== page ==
Myself...as a parent I would want to turn these in regardless if they are "required" or not. But that's just me.
  8. by   KKEGS
    This is my second year as a school nurse and I also came from a hospital background (NICU). I was overwhelmed my first year and put a lot of pressure on myself when it came to chasing parents but you aren't alone. Teachers chase down field trip permission forms, cafeteria workers chase down lunch money, SPED staff chases down signed documentation for IEPs. They will understand if you don't get the paperwork you need too. I make 3 attempts and document and if I still get nowhere then I move forward. Parents will suddenly be super interested and quick(er) to get the paperwork to you when there is a real consequence such as a 911 call because their asthmatic child doesn't have their inhaler at school or their child is sent home from school because they didn't turn in immunization paperwork in a timely manner. My state excludes for being noncompliant with immunizations. Don't sweat it. You can only do so much.
  9. by   WineRN
    You absolutely should not be staying two hours after every day.

    Fall is a lot more intense than I imagined (I started in January), but it does get better!!
  10. by   Jen-Elizabeth
    Welcome to our world! You are, sadly, not alone.

    Few of us have gotten too 100% paperwork compliance and if we do, we do the biggest happy dance one can do.

    I was worried about it the first year; now I still chase paperwork down over and over, of course (and document doing so), but I will be overjoyed if I get close to 70% of it within the first couple of weeks of school.
  11. by   Windchaser22
    Regarding meds and paperwork, I have admin support that if I have a diagnosis, say asthma, and no meds or paperwork then the kiddo can't go on field trips. Amazing results. btw back in the day when I first was subbing I had a kiddo have an asthma attack after jumping in hay during a field trip 2 hrs away and out of state. No meds. Fortunately it was relatively minor and I was able to help him with common sense interventions. Swore then that if I ever became a full time school nurse that meds are a must.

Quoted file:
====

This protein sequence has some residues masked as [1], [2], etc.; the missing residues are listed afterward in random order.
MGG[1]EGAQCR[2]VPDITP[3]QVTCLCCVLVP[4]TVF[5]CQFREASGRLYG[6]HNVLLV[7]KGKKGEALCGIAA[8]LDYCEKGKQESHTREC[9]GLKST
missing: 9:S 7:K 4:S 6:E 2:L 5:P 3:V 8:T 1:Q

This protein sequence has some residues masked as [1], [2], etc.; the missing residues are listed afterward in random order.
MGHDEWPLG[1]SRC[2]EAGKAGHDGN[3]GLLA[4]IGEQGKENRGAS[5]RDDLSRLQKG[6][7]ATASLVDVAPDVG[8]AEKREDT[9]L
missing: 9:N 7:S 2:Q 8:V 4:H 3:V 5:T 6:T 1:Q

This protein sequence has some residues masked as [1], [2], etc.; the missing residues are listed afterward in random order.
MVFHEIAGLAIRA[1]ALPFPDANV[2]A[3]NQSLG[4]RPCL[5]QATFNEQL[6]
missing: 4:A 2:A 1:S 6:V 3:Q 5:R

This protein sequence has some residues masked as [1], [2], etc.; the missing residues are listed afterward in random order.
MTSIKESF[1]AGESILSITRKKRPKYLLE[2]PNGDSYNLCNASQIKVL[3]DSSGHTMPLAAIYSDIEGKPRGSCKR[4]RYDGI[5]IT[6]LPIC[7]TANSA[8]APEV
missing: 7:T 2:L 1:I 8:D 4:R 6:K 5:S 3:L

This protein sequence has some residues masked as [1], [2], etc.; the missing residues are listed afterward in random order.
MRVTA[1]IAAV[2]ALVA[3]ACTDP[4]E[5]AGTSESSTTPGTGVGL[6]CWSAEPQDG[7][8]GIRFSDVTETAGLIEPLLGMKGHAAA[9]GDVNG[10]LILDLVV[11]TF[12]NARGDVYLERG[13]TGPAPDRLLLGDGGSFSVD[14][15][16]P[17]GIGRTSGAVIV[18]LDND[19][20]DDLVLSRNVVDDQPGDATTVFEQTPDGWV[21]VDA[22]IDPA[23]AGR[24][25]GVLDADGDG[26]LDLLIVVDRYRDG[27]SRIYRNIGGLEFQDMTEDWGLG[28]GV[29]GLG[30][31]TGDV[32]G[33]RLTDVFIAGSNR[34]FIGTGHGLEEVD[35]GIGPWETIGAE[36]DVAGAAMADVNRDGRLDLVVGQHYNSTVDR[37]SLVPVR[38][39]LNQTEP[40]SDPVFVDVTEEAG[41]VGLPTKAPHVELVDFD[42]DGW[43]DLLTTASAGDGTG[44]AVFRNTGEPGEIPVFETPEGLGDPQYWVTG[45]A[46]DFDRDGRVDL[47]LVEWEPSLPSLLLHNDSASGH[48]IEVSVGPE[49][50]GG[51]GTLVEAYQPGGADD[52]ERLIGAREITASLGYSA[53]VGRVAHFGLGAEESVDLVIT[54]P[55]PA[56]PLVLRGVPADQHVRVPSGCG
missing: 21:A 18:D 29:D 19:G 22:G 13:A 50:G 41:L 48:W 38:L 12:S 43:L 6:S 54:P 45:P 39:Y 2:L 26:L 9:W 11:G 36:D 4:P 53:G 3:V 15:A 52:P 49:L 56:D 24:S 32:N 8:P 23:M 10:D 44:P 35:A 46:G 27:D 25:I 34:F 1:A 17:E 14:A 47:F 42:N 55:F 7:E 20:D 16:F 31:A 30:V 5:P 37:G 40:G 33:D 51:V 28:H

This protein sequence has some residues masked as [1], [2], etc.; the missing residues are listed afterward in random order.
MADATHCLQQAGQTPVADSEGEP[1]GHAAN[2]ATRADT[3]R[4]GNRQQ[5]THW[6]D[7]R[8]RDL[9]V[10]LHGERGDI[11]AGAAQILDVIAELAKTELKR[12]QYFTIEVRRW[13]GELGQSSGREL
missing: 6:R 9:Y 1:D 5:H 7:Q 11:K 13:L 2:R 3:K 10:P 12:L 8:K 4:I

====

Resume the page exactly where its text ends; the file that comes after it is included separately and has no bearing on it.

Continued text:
12. by   peacockblue
    Prioritize which battles you want to fight. No physical or dental? I just document every time I notify a parent. I don't lose sleep over it. See which policies admin will enforce and focus on those. Also focus on things that truly effect student safety. If that hep B spacing is off by a few days, I'm not going to go bonkers getting a letter from the physician that's the kid is adequately immunized. I ask then let it go. Take care of your diabetics, your asthma kids. If Susie doesn't get a Tylenol for her menstrual cramps because mom won't provide forms, she will survive and if she gets on moms case, maybe you will get what you need.
  13. by   jaderook01
    OP: Before I was a nurse I was a classroom teacher for fifteen years of my life. It is extremely common to have numerous parents drag their feet on stuff like this (i.e. important paperwork and documentation they must turn in). I am sorry.
  14. by   OldDude
    peacockblue gives good advice...chill...don't believe anything you didn't see with your own eyes or hear with your own ears...student health and safety is top priority...procedures, policies, rules, papers, etc., really don't matter comparatively speaking. Just be vigilant for the students and be ready to "snatch kids from the jaws of death; one kid at a time!!"